In ‘The Bullet Returns…’ curator Àngels Miralda combines works that celebrate the perverse beauty in urban decay with those that, using humour, bitterly criticise the establishments leading the charge of gentrification. Miralda and the artists who make up the exhibition—Patrick Goddard, Mia Goyette, Felicity Hammond and Hyojun Hyun—answer one question each about the piece they’ve contributed to the Berlin show. Part 2, showing in London until 29 Oct, includes different works by the same artists.
The show at House of Egorn brings together four artists who are all responding in some way to the changing physicality of cities. How did the idea for the show develop? And how do the artists complement one another?
I’ve always been interested in geography and cities. I like to hear about personal experiences because the mega-city can become so anonymous. I chose to work with artists who approach the subject in different ways, use different processes, and offer a diverse output to a single topic of the current urban landscape. It’s all related to the problems and realities of a generation of artists working in contemporary environments and I believe it’s important to show the broad range of reactions this produces.
The Bullet Returns to Where the Shot was Fired, Berlin, installation view (Hyojun Hyun, Venus, oil on canvas, 60x46cm, 2016 & Patrick Goddard, North Sea at Noon, Sytex Security shutters (steel alloy, paint), pigeon shit,120 x 140 cm, 2010)Mia Goyette
Your piece in the exhibition is a tiny concrete sculpture that almost resembles an underground car park, with perfect street lights emerging from one side. It has an unsettling air… is it a replica of a real place?
This concrete sculpture mimics the scale of architectural models, but instead of reflecting an existing space, it uses the rather generic language of a poured foundation. It can be read either as a construction halted halfway, or the skeleton of a building after everything else is gone. Model-making may be a professional tool, but it exists just as much in the realm of the hobbyist, who exercises the unsettling desire to see the world in miniature, as an assortment of interchangeable parts.
Much of your work reacts to urban development—to the ways in which certain groups of people (particularly London’s working class) are marginalised by gentrification. But the work is also very humorous. How do you balance those things? Why is the humour important?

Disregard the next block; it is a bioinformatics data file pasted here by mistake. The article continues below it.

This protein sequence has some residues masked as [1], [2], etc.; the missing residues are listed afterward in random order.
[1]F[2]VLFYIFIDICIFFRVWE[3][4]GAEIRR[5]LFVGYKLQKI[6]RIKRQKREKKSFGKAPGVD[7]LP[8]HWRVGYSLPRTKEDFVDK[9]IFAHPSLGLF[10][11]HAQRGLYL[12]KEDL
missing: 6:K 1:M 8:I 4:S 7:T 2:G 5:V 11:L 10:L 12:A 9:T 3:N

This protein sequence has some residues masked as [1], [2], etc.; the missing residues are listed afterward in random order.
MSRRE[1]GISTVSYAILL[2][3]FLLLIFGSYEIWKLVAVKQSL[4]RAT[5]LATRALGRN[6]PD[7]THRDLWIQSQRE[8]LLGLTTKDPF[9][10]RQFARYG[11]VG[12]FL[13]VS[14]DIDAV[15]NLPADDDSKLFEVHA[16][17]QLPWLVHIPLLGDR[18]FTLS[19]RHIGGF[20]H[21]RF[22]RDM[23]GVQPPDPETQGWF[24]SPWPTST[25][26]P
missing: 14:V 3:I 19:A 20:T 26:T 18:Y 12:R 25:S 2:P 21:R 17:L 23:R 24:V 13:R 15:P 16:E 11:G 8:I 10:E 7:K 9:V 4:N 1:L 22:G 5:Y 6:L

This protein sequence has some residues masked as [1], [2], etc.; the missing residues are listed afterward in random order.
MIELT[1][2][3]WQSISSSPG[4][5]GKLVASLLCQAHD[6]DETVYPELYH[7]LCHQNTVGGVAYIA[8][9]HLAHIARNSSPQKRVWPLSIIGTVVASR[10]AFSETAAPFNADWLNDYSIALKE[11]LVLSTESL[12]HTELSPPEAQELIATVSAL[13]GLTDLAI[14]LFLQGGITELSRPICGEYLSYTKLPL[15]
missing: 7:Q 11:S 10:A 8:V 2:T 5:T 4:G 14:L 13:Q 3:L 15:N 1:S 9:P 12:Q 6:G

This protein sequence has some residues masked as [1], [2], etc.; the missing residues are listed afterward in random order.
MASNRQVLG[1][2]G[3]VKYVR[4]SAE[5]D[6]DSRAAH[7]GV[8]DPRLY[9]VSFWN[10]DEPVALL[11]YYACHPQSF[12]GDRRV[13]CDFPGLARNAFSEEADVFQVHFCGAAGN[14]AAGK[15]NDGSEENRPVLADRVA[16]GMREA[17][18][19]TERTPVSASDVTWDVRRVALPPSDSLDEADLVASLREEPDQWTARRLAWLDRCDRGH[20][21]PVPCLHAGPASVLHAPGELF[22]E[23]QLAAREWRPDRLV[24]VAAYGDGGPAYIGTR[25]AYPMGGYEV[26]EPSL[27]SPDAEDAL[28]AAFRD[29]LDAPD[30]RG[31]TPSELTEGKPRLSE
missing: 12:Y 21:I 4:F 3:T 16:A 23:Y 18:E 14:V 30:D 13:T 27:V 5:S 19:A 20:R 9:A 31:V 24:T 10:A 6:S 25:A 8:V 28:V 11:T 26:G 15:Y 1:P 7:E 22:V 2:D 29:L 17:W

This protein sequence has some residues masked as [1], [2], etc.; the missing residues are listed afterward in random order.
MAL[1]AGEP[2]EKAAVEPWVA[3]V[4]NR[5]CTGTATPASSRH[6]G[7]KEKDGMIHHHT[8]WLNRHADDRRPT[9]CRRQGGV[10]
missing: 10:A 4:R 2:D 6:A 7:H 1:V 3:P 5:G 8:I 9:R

Humour is the sugar coating to my very bitter pills. You pop them in your mouth, they taste good, but if you suck too hard your taste buds will encounter the acrid anger. No balancing needed.
I love that the small rock-like parts of your sculpture in the show are stolen ballasts from the sites of luxury developments in London. How did you come to decide that the real materials from these places needed to be part of the work?
I felt that using concrete alone wasn’t enough – the idea of this work is to fuse the elements of local sites with the rendered material that surrounds it. For me, the use of local ballast in my concrete mix talks of the physical unearthing of the landscape. A lot of buildings use concrete in their construction, but this work situates the material as a relic which never fulfilled its function.
Hyojun Hyun, St. Peters Window, 135 x 194 cm, oil on canvas, 2015Hyojun HyunThough semi-abstract, your portraits of the walls, graffiti, train stations, and bridges of Berlin really evoke the city’s industrial charm. What is it about Berlin draws you to it?
I can see various textures, interesting compositions and colours on the street. It is great inspiration to explore different painterly languages. It just happens in my daily life. I never tried to research or study here in Berlin. I like the idea of the playful and spontaneous. When I come back to my studio, I try to capture this fleeting moment of excitement.
Part 2 of ‘The Bullet Returns To Where The Shot Was Fired’ takes place in London at 13-19 Herald Street, 7-29 October 2016